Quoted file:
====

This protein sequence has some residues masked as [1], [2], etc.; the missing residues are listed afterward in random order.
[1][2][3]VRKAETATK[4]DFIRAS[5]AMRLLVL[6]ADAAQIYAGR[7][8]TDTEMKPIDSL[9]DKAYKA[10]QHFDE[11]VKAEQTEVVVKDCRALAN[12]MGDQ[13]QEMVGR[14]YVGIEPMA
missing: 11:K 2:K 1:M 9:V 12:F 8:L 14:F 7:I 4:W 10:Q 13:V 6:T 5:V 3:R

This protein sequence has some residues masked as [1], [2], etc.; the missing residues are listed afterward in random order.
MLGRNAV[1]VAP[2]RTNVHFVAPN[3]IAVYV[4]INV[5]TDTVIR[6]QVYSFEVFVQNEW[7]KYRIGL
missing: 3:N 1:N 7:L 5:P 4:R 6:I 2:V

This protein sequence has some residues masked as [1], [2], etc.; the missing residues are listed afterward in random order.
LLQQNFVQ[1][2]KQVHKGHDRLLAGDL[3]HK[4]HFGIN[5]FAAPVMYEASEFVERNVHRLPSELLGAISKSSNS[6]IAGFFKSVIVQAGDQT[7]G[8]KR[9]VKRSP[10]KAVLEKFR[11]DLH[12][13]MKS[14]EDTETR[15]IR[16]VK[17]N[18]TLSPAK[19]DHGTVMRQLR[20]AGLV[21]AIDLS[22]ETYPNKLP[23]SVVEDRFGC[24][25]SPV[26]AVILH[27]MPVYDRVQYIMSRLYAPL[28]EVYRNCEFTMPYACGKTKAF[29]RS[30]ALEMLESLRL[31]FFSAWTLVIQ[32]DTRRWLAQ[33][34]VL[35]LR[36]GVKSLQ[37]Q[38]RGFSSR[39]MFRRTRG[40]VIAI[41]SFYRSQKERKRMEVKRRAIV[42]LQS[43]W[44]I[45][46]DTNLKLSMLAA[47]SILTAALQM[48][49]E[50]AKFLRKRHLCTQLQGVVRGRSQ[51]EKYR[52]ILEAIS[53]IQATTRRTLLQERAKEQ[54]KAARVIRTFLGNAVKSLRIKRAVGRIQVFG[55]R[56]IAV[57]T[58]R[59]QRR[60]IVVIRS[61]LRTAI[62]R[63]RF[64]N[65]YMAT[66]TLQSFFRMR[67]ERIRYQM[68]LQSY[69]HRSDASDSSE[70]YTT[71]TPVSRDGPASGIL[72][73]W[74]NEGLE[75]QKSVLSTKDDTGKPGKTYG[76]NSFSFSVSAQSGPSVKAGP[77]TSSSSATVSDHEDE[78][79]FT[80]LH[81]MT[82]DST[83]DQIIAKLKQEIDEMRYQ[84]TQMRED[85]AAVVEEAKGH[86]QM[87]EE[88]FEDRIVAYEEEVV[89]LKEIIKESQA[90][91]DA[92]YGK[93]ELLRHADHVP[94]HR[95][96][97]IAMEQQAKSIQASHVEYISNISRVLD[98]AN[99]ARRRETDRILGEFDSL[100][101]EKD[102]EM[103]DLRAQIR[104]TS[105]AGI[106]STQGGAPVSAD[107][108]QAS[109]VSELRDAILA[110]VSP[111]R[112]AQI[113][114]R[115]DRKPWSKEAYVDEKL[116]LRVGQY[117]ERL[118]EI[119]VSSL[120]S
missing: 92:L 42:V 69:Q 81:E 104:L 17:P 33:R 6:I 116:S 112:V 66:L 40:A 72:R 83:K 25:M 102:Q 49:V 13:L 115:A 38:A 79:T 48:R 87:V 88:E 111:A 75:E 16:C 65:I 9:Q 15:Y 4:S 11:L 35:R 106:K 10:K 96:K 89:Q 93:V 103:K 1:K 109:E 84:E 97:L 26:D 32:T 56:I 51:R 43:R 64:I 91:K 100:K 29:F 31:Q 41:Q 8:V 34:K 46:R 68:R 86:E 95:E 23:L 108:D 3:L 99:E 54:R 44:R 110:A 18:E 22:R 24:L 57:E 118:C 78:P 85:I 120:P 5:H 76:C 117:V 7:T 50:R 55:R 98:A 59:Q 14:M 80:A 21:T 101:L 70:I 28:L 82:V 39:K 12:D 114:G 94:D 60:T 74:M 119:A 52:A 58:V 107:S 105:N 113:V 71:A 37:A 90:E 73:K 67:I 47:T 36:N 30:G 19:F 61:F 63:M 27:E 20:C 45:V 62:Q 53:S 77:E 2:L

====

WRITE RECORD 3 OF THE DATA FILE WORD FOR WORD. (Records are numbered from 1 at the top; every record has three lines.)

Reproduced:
This protein sequence has some residues masked as [1], [2], etc.; the missing residues are listed afterward in random order.
LLQQNFVQ[1][2]KQVHKGHDRLLAGDL[3]HK[4]HFGIN[5]FAAPVMYEASEFVERNVHRLPSELLGAISKSSNS[6]IAGFFKSVIVQAGDQT[7]G[8]KR[9]VKRSP[10]KAVLEKFR[11]DLH[12][13]MKS[14]EDTETR[15]IR[16]VK[17]N[18]TLSPAK[19]DHGTVMRQLR[20]AGLV[21]AIDLS[22]ETYPNKLP[23]SVVEDRFGC[24][25]SPV[26]AVILH[27]MPVYDRVQYIMSRLYAPL[28]EVYRNCEFTMPYACGKTKAF[29]RS[30]ALEMLESLRL[31]FFSAWTLVIQ[32]DTRRWLAQ[33][34]VL[35]LR[36]GVKSLQ[37]Q[38]RGFSSR[39]MFRRTRG[40]VIAI[41]SFYRSQKERKRMEVKRRAIV[42]LQS[43]W[44]I[45][46]DTNLKLSMLAA[47]SILTAALQM[48][49]E[50]AKFLRKRHLCTQLQGVVRGRSQ[51]EKYR[52]ILEAIS[53]IQATTRRTLLQERAKEQ[54]KAARVIRTFLGNAVKSLRIKRAVGRIQVFG[55]R[56]IAV[57]T[58]R[59]QRR[60]IVVIRS[61]LRTAI[62]R[63]RF[64]N[65]YMAT[66]TLQSFFRMR[67]ERIRYQM[68]LQSY[69]HRSDASDSSE[70]YTT[71]TPVSRDGPASGIL[72][73]W[74]NEGLE[75]QKSVLSTKDDTGKPGKTYG[76]NSFSFSVSAQSGPSVKAGP[77]TSSSSATVSDHEDE[78][79]FT[80]LH[81]MT[82]DST[83]DQIIAKLKQEIDEMRYQ[84]TQMRED[85]AAVVEEAKGH[86]QM[87]EE[88]FEDRIVAYEEEVV[89]LKEIIKESQA[90][91]DA[92]YGK[93]ELLRHADHVP[94]HR[95][96][97]IAMEQQAKSIQASHVEYISNISRVLD[98]AN[99]ARRRETDRILGEFDSL[100][101]EKD[102]EM[103]DLRAQIR[104]TS[105]AGI[106]STQGGAPVSAD[107][108]QAS[109]VSELRDAILA[110]VSP[111]R[112]AQI[113][114]R[115]DRKPWSKEAYVDEKL[116]LRVGQY[117]ERL[118]EI[119]VSSL[120]S
missing: 92:L 42:V 69:Q 81:E 104:L 17:P 33:R 6:I 116:S 112:V 66:L 40:A 72:R 83:K 25:M 102:Q 49:V 13:L 115:A 38:A 79:T 48:R 87:V 88:E 111:A 75:E 16:C 65:I 9:Q 15:Y 4:S 11:L 35:R 106:K 10:K 96:K 89:Q 93:V 103:K 1:K 109:E 84:E 97:L 26:D 32:T 56:I 51:R 43:R 64:I 91:K 100:K 29:F 31:Q 41:Q 8:V 34:K 46:R 68:R 86:E 95:E 23:L 108:D 3:L 99:E 54:R 44:R 110:A 18:E 22:R 24:L 57:E 118:C 78:P 85:I 120:P 5:H 76:C 117:V 7:T 50:R 55:R 98:A 59:Q 14:M 80:A 21:T 101:L 70:I 28:L 82:V 39:K 12:D 114:G 94:D 60:T 74:M 119:A 52:A 58:V 107:S 105:N 113:V 71:A 37:A 90:E 73:K 67:I 47:T 36:N 30:G 19:F 61:F 63:M 27:E 20:C 45:V 62:Q 53:S 77:E 2:L